Gallatin County law enforcement will begin using domestic violence risk assessment
When law enforcement in Gallatin County responds to a domestic violence call, they will ask victims to fill out a voluntary risk assessment that will help victims determine how much danger they may be in and be used by officials to hold perpetrators accountable.
Bailey Brubaker works for Haven, a nonprofit that helps domestic violence survivors. She says her team can use the assessment to help people develop a safety plan, whether that be shelter or other resources.
“Ideally the impact of the survey will be to save lives, reduce the number of homicides, reduce the number of strangulations that we have here in the Gallatin Valley when it comes to domestic violence,” she said.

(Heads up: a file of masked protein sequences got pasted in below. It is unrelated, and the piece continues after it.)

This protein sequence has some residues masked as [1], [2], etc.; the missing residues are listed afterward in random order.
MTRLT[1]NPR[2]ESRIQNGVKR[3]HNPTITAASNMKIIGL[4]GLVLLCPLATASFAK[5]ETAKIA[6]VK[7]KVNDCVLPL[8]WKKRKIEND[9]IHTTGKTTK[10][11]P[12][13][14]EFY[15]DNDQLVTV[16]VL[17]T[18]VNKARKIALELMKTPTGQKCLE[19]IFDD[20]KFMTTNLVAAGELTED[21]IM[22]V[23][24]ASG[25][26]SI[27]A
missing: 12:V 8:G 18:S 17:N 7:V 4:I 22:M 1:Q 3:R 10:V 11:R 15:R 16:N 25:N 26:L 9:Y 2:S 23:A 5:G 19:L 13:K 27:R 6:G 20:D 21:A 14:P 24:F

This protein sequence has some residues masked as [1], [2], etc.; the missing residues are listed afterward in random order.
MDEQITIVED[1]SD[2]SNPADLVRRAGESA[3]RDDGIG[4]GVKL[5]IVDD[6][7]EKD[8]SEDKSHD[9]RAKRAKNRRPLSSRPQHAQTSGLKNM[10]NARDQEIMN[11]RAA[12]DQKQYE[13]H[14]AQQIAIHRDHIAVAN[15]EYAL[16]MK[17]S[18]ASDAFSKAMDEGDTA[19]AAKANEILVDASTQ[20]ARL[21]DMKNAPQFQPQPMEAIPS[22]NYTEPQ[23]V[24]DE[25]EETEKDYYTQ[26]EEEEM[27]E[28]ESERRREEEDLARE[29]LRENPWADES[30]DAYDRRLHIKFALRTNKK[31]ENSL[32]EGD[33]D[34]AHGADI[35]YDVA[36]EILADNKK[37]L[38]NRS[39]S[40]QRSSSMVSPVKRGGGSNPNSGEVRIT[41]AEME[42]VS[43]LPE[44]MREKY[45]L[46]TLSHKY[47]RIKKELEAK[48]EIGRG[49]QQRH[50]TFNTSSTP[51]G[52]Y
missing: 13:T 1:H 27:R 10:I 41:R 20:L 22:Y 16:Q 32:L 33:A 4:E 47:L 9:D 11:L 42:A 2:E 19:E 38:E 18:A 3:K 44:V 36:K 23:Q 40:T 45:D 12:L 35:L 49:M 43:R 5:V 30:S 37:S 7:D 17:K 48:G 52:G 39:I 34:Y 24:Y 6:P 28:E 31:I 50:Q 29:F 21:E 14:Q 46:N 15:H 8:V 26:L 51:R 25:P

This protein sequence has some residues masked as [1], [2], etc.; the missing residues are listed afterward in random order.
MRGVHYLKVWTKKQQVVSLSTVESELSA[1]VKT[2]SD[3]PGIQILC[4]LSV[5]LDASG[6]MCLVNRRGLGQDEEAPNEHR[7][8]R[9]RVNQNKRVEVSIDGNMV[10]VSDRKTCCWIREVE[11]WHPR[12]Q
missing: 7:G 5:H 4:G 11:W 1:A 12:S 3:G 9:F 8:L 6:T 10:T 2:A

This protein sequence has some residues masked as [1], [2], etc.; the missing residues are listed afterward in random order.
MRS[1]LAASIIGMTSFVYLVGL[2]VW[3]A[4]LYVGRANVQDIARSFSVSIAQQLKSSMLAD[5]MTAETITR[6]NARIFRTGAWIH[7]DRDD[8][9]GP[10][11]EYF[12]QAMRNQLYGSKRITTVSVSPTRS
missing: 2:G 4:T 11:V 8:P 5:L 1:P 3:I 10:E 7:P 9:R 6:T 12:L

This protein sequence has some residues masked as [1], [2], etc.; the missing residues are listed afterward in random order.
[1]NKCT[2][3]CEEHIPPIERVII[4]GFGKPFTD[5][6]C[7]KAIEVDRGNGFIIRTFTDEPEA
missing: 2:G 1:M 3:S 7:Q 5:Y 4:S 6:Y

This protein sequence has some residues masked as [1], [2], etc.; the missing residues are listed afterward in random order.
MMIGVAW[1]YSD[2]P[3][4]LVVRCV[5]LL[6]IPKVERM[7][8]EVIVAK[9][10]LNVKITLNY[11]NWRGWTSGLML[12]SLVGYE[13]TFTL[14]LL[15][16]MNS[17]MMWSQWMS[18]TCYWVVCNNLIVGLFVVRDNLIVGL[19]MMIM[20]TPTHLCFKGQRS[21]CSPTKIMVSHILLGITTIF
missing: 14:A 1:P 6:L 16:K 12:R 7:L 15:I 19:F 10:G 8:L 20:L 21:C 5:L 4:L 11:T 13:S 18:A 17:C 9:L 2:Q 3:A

Gallatin County Attorney Audrey Cromell says the assessment will be shared with the defense counsel, judges, and prosecutors.
“We can recommend a higher bond if we think that someone should be separated and remain incarcerated. We can recommend other conditions of release such as a firearm restriction, no contact order, alcohol and drug prohibitions, GPS units on the defendant, so that there’s a circle of safety around the victim,” she said.
According to Lieutenant Matt Lennick, The Billings Police Department has used the assessment for the past several years.
Detective Dave Ferguson with the Bozeman Police Department says all of the patrol officers working for Bozeman PD will be trained on how to administer the questionnaire, which is known as theArizona Intimate Partner Risk Assessment.
“Unique thing that we’re doing here is that we’re rolling it out county wide. It’ll be the Bozeman Police Department; it’ll be our sheriff's department; it’ll be Belgrade law enforcement. It’ll be every law enforcement, prosecutor and judge in Gallatin County will be aware of what this system is,” he said.
The legislature passed alaw this past session that allows courts to reference these assessments for defendants who are charged with a violation against an intimate partner.